Medusa Retold by Sarah Wallis

My enormous thanks to Isabelle Kenyon for sending me a copy of the chapbook Medusa Retold by Sarah Wallis in return for an honest review. I am not supposed to be taking on new blog material but I love poetry and have always been so impressed by Fly on the Wall‘s publications that I simply couldn’t resist.

You’ll find a performance of Medusa Retold here.

Published by Fly on the Wall Press on 1st December 2020, Medusa Retold is available for purchase here.

Medusa Retold

A feminist retelling of the Medusa myth, set in a run-down, modern seaside town, Medusa Retold is filled with the magic and fury of the original tale.

In this telling, loner Nuala is difficult and introverted, fascinated by creatures of the sea. Athena becomes her best friend and first crush, and together they form a duo which is ripped apart by circumstance, leaving Nuala unprotected, unable to save herself.

A long-form poem of poignant motifs which recur throughout, the poem is a mythic puzzle, an epic for ordinary girls, and a love letter to the sea.

My Review of Medusa Retold

Medusa Retold is a small book that packs a punch. Sarah Wallis takes the character of Medusa from Greek mythology and blends the traditional expectations of that story into a new, fresh and modern narrative poem about a strong young woman, Nuala, who has relevance to today’s society and yet embodies elements of the traditional Medusa tale so effectively.

I thought the quality of Sarah Wallis’s writing was excellent. The serpent like sibilance of the letter s as Nuala begins her journey gives a sinister effect and ensures the Medusa image of snakes lurks menacingly in the periphery of the reader’s mind, creating a feeling of unease in the reader. The same technique helps create the susurration of the sea that is so important a motif in this poetry so that Medusa Retold is an auditory experience as well as a reading one and indeed, all the senses are catered for in this poetry. The iterative image of the sea is beautifully woven through the writing. The power of the sea fades at the point where Nuala feels her life is over following Athena’s death, and its absence impacts the emotions of the reader as they experience Nuala’s loss with her.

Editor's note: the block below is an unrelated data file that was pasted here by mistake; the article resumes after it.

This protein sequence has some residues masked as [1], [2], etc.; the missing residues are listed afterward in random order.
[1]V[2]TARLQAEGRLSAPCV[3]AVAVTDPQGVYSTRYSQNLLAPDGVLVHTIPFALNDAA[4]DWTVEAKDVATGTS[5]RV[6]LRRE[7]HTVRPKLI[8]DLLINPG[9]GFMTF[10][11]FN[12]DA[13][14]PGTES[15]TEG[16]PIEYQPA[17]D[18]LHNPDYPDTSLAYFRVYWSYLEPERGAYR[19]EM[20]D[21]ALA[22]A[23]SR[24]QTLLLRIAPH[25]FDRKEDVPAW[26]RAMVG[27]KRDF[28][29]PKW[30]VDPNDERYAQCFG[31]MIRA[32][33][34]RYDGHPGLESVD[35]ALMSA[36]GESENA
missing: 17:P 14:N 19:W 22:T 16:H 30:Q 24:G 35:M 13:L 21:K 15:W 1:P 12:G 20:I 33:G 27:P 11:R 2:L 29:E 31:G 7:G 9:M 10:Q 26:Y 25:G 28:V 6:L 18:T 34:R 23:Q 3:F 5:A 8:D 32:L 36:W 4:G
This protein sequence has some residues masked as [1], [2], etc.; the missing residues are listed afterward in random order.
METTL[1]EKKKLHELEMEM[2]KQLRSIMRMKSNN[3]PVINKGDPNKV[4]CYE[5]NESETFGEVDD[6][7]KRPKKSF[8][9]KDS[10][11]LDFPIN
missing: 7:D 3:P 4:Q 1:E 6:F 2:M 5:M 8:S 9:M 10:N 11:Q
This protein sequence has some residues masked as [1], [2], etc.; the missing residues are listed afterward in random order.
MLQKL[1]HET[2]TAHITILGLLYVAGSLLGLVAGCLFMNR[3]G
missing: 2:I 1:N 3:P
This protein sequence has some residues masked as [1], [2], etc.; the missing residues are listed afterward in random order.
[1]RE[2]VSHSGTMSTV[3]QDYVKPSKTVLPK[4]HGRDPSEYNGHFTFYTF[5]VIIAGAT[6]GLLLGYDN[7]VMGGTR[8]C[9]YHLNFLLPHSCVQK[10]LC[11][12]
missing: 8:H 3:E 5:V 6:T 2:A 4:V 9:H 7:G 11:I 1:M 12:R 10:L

I thought it fascinating how the internal rhyme of the poetry becomes stronger and more apparent later in Medusa Retold when Nuala is constrained in a relationship that confines her, so that the structure of the writing mirrors its meaning. The italics of Nuala’s first person sections contrasts with the third person narrative of the rest of the poetry making for an intimate insight into Nuala’s innermost thoughts and a highly effective means of affecting the reader’s perceptions. I loved the fact that towards the end, Nuala’s first person narrative is then no longer italicised. It felt to me that although her body may be destroyed, her spirit had strengthened and would live on. I actually found this very moving.

There’s an ambiguity to the ending of Medusa Retold that I loved. I hope Nuala manages to fulfil her desire because in a few brief pages I felt I had come to know her thoroughly. She comes from water and ends in ethereal air making her a motif for all women.

I’m sure some readers will shy away from poetry but I think they are missing a vivid experience here. Medusa Retold might be a chapbook of only a few pages, but it is a truly fascinating read.

About Sarah Wallis

Sarah Wallis is a poet and playwright based in Scotland. She has an MA in Creative Writing from UEA and an Mphil in Playwriting from Birmingham University. Theatrical residencies include Leeds Playhouse and Harrogate Theatre. Her stagework includes Laridae and work for Leeds Fringe including The Scarecrow Child and A Stage of One’s Own.

Recent publications include The Interpreter’s House, Selcouth Station, Thimble and Ellipsis with work forthcoming from Lunate, Eyewear – Best New British & Irish Poets 2019 -20 – and her chapbook from Fly on the Wall Press, Medusa Retold is out in December 2020.

For more information, follow Sarah on Twitter @wordweave or visit her website.

Leave a Reply

Fill in your details below or click an icon to log in:

WordPress.com Logo

You are commenting using your WordPress.com account. Log Out /  Change )

Google photo

You are commenting using your Google account. Log Out /  Change )

Twitter picture

You are commenting using your Twitter account. Log Out /  Change )

Facebook photo

You are commenting using your Facebook account. Log Out /  Change )

Connecting to %s

This site uses Akismet to reduce spam. Learn how your comment data is processed.